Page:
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Death of Virgil Paperback – Jan 15 1995
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"Broch is the greatest novelist European literature has produced since Joyce, and...The Death of Virgil represents the only genuine technical advance that fiction has made since Ulysses." -- George Steiner
"Hermann Broch belongs in that tradition of great twentieth-century novelists who have transformed, almost beyond recognition, one of the classic art forms of the nineteenth century."
-- Hannah Arendt
From the Inside Flap
It is the reign of the Emperor Augustus, and Publius Vergilius Maro, the poet of the Aeneid and Caesar's enchanter, has been summoned to the palace, where he will shortly die. Out of the last hours of Virgil's life and the final stirrings of his consciousness, the Austrian writer Hermann Broch fashioned one of the great works of twentieth-century modernism, a book that embraces an entire world and renders it with an immediacy that is at once sensual and profound. Begun while Broch was imprisoned in a German concentration camp, The Death of Virgil is part historical novel and part prose poem -- and always an intensely musical and immensely evocative meditation on the relation between life and death, the ancient and the modern.See all Product Description
Top Customer Reviews
The book is about Virgil's infamous deathbed request that his magnum opus, The "Aeneid," be burned because it was imperfect. Most of the book is told in a dazzling but recondite stream-of-consciousness mode, but the best section is Virgil's deathbed discussion with Caesar Augustus.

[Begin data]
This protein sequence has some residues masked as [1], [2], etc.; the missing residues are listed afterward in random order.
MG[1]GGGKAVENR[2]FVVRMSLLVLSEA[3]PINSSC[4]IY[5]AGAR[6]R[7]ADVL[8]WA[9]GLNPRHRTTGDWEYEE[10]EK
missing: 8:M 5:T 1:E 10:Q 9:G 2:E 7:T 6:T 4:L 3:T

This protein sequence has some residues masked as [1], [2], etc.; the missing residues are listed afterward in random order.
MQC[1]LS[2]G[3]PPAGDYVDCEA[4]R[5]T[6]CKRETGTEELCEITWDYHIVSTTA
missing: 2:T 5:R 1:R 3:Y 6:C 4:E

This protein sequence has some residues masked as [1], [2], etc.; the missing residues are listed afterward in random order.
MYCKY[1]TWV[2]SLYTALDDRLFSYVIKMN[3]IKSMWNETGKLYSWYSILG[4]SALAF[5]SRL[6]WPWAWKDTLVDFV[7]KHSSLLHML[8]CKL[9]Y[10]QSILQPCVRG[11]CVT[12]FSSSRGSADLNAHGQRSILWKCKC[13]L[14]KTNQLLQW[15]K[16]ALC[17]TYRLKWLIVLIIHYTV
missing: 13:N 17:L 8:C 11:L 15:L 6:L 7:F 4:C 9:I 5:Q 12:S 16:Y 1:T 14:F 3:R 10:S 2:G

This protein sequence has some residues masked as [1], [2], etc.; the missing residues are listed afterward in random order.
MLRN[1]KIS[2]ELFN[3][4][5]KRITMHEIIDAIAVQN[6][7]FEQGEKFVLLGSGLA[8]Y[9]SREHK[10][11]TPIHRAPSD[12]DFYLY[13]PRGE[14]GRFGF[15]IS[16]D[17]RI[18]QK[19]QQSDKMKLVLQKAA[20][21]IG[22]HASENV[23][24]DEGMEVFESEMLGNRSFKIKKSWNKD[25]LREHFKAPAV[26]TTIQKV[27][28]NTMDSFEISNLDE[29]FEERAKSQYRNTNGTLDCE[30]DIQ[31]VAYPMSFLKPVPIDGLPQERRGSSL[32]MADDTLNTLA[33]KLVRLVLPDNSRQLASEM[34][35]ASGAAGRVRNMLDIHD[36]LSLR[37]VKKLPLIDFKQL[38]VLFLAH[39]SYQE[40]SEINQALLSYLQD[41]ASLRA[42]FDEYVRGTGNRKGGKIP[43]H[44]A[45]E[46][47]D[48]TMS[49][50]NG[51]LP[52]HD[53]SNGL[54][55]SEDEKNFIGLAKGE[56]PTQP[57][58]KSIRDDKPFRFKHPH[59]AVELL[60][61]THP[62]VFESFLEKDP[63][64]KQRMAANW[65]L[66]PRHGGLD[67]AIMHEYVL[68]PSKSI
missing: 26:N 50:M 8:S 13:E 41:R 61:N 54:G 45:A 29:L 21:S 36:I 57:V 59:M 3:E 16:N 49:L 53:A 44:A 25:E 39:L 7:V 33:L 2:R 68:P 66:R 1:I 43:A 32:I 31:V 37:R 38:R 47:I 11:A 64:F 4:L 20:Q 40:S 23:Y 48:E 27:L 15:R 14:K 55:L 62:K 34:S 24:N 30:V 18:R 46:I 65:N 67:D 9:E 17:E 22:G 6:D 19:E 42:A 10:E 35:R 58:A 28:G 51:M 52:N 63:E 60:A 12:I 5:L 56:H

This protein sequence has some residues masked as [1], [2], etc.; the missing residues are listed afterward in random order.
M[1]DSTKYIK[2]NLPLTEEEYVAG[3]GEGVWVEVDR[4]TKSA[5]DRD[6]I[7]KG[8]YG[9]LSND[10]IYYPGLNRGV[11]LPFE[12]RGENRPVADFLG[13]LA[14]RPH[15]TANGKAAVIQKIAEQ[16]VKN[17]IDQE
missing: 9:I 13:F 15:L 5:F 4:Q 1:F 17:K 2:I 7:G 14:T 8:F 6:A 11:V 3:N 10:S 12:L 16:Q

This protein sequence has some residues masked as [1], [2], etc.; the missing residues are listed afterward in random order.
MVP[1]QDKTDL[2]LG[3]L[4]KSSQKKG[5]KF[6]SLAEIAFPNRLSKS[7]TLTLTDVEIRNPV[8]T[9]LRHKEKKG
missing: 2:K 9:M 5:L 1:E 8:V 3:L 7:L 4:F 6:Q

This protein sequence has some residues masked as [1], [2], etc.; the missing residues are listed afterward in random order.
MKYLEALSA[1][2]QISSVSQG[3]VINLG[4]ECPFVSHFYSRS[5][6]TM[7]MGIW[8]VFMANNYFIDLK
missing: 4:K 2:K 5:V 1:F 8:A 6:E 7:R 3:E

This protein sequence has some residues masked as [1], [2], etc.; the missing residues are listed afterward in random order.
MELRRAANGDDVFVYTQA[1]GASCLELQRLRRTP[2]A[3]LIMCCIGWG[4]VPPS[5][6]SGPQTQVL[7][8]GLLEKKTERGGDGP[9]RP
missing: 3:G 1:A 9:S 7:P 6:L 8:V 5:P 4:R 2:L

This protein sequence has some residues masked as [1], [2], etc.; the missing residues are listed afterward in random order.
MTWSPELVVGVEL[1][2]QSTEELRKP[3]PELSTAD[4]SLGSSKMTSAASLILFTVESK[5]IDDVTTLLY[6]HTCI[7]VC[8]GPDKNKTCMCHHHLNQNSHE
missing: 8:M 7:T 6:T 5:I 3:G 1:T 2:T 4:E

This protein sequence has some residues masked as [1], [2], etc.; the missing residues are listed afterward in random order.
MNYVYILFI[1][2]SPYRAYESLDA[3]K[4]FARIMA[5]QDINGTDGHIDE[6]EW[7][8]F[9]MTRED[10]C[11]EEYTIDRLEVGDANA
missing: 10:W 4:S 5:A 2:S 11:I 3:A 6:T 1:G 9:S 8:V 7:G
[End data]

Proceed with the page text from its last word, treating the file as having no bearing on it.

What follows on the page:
Broch invokes 20th century ideals such as the "authenticity" of art as a mirror to the natural world. We also encounter the dilemma of works of art that are incomplete & not polished completely. Aristotle said that in a perfect art work, every word contributes to the organic whole. Arbitrarily remove or add one word, says Aristotle, and the whole work comes crumbling down. Virgil uses this motif as his justification for wishing his beloved poem burned. Juxtaposed with this paradigm are the pleadings of Augustus that it is Virgil's duty as a Roman citizen to let his poem be read by all the world. After all, the literary excursion was to be Rome's national epic. The scene is, unmistakably, magnificent.
A considerable amount of background reading is required before attempting to take on this work. At a bare minimum, read the entire canon of Virgil, especially the "Aeneid." A workable familiarity of Roman history up until and including Augustus is necessary and a biography of Virgil (I would recommend Peter Levi's) would also be helpful. I am a fairly well-read guy, but some of the allusions went over my head.
The stream-of-consciousness style is interesting, but can make the book rather dense. Many of the sentences go on for pages and pages. The book attempts to capture the free-thought attributes of the machinery of Virgil's mind. An engrossing work of prose.
Most recent customer reviews
Hermann Broch's The Death of Virgil revolves about the poet's wish to burn his masterpiece, The Aeneid, and creates out of his signified keen senses and heightened perceptions a... Read morePublished on Sept. 28 2003 by Matthew M. Yau
A magnificent book by a true master. A journey into human soul, combining the novel with the symphony (note the parts of the book and the difference in the sentences for start). Read morePublished on July 7 1999
A well wrought, beautifully written novel. Meant to be re-read several times.Published on May 31 1999